On Jemena and the myth of corporate social responsibility

It’s around 8am on February 18. An overcast day in Melbourne that hints at autumn rather than late summer. The otherwise quiet morning is punctuated by the sounds of machinery. The really loud sounds of machinery. REALLY. LOUD. 

Turns out I’ve woken to discover the fine folk at Jemena Ltd have performed an assessment of infrastructure in the suburb and taken it upon themselves to replace a couple of power poles in the street. Jemena is the assets business of private entity SGSP (Australia) Assets Pty Ltd – a 60/40 split between Chinese and Singaporean companies, which is contracted to provide electrical infrastructure services to many parts of Australia.

According to one of the staff members on site there’s more work planned for the suburb so this represents an ideal time to give Jemena a heads up on their communications – or lack thereof – which is a vital foundation of any business’ social responsibility.

Interestingly, when I tweeted about events of the day Jemena, in a reply tweet, asked me to contact them, however I tweeted back that I’d be writing this story and low and behold the next morning Josh from Jemena customer service called me instead, having obviously tracked down my business phone number on-line as it’s not mentioned on my Twitter account. This points to one of two things. 1). Jemena wants to provide excellent customer service, or, 2). They want to censor criticism of their activities. We’ll see, won’t we?

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Anyway, back to the 18th. Jemena trucks, those from XPower, who were providing water boring services for the installation, and those of Construct Traffic, a traffic management firm, were all assembled on site. All of the vehicles and proposed work have meant that a road and footpath closure is in place. Given the pole installation is right beside my driveway that’s been blocked I’m also house-bound for a certain length of time. The phone and internet connection has been cut, but thankfully the power’s still on. For how long I know not.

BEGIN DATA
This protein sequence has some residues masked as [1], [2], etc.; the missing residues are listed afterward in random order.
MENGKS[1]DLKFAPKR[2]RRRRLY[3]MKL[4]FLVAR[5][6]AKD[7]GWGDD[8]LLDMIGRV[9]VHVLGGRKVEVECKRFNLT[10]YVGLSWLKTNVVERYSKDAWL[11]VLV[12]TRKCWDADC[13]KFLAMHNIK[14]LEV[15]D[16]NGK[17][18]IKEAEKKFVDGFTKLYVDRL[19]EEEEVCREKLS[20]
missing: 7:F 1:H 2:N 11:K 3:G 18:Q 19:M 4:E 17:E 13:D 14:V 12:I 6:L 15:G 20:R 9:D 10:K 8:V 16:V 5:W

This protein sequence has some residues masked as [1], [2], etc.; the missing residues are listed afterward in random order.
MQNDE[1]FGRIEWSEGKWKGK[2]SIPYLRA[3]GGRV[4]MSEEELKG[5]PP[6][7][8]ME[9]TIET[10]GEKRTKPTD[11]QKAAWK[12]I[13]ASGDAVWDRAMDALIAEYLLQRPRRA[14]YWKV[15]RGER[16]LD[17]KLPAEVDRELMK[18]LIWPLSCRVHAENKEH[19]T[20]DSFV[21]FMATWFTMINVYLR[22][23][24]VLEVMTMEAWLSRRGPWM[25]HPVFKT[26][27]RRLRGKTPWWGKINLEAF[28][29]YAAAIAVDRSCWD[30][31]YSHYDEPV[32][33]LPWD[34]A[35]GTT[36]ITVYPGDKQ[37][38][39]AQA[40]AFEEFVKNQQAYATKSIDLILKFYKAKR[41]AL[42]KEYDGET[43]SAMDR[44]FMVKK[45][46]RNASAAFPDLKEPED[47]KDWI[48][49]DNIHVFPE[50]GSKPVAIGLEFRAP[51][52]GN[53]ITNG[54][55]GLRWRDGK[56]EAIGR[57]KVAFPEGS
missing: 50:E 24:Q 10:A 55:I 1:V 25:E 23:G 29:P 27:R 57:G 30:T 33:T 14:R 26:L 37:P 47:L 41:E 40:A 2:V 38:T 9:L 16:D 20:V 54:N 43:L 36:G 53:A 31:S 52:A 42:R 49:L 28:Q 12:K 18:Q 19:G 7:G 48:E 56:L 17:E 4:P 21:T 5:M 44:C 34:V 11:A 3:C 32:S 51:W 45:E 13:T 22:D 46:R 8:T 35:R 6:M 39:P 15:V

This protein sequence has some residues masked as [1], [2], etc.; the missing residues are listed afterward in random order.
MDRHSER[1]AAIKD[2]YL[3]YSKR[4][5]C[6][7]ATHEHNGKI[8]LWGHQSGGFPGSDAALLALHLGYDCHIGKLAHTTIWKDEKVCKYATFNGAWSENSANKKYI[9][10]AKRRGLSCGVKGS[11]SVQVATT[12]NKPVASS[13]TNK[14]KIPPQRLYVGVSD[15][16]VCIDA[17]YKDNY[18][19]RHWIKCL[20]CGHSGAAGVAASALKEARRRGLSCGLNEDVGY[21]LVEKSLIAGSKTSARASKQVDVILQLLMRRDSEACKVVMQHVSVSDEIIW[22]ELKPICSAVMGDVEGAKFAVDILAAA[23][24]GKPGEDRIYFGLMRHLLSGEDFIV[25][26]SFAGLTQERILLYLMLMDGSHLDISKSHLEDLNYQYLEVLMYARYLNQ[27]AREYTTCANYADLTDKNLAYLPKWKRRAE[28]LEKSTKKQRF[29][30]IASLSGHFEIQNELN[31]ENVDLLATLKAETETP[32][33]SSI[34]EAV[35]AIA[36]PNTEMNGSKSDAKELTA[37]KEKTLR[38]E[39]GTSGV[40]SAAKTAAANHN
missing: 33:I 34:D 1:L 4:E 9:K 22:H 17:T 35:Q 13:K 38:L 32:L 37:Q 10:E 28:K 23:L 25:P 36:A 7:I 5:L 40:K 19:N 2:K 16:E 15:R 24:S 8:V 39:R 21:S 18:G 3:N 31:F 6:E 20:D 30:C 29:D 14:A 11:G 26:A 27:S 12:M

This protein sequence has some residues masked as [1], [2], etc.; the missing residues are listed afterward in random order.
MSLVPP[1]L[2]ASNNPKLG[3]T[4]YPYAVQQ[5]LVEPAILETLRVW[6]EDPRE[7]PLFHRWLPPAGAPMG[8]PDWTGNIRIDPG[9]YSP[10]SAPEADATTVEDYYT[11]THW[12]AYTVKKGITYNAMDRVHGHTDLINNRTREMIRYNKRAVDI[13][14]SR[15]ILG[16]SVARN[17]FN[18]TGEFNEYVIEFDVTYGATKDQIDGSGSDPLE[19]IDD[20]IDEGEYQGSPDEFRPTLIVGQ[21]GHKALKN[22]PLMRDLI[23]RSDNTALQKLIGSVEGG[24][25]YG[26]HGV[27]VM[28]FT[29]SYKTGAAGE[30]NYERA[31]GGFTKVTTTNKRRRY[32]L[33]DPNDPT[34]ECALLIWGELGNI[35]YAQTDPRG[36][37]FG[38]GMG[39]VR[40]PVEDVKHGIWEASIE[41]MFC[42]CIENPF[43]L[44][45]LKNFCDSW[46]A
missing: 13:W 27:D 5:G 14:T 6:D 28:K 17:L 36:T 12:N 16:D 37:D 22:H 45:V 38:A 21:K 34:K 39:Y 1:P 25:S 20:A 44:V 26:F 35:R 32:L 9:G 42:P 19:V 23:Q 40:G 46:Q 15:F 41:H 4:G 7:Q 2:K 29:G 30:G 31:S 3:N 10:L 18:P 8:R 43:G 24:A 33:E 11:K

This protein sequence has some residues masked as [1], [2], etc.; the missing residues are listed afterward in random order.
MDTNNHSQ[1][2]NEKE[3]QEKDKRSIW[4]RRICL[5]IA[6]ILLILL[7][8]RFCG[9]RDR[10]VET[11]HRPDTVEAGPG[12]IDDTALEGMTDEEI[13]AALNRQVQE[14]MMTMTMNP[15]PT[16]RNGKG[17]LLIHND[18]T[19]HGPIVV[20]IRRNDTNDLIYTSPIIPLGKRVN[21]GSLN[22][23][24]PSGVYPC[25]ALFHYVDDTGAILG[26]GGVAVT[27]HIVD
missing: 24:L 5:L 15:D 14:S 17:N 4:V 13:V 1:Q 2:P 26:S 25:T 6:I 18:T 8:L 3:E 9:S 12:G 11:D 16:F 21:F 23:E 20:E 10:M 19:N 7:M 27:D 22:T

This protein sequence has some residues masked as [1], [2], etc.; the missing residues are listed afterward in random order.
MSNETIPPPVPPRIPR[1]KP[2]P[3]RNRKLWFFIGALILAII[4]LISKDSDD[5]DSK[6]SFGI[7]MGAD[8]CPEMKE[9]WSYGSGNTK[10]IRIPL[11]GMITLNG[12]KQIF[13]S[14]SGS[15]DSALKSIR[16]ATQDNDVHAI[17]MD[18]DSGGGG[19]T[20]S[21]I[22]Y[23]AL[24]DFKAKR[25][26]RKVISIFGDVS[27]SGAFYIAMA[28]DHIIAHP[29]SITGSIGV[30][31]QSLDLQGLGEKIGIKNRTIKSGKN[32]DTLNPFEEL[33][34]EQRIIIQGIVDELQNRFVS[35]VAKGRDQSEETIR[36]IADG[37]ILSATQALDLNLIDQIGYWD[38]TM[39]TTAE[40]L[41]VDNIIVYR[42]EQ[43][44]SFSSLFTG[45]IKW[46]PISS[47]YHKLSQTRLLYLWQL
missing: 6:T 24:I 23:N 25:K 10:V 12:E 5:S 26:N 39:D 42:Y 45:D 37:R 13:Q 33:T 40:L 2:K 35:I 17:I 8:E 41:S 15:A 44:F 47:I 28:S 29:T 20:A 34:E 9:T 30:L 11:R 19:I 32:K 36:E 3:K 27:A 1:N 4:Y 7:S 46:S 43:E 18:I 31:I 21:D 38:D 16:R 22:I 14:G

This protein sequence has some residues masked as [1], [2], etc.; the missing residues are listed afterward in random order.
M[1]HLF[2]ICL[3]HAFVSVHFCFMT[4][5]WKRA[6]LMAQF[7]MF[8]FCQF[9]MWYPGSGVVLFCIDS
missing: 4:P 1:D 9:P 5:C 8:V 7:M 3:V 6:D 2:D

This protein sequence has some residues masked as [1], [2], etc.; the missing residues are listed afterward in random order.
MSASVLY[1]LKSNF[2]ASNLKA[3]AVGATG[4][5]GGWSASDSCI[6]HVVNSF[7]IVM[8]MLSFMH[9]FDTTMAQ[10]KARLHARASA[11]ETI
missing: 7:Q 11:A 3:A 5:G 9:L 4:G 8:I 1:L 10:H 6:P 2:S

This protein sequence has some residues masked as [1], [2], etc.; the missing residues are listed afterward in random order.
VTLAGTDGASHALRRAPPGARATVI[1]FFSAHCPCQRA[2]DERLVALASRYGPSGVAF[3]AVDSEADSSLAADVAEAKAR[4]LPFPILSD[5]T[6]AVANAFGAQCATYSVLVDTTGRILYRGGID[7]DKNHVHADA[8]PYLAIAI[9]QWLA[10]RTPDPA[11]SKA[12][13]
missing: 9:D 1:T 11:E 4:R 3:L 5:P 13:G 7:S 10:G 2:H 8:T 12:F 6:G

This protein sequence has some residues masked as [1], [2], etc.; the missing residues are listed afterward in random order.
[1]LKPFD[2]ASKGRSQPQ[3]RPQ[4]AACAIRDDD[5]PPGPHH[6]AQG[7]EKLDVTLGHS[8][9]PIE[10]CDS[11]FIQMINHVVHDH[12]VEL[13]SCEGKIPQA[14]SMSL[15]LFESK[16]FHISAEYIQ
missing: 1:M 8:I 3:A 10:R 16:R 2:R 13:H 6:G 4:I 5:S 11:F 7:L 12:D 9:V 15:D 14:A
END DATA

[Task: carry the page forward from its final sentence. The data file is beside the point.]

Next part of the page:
Why not? You’d think that an operation which involves shutting the street, road and footpath closures, at least eight vehicles of all shapes and sizes and a dozen workers from three different companies engaged in hole boring, electrical safety operations, pole installation and traffic management would have necessitated some sort of notice to affected residences and/or businesses. Well, according to a customer service staff member that’s simply not the case. Sharon from Jemena advised that because there was no interruption to power planned for the day that Jemena didn’t need to inform anyone of its actions.

Hmm… Have a read of that paragraph above and see if it passes the ‘pub test’, which is all the rage in political circles these days. The ‘pub test’ in case you haven’t heard the term is in fact a euphemism for the age-old query: “Does this sound like bullshit to you?” Otherwise known as “Yeah right, pull the other one…”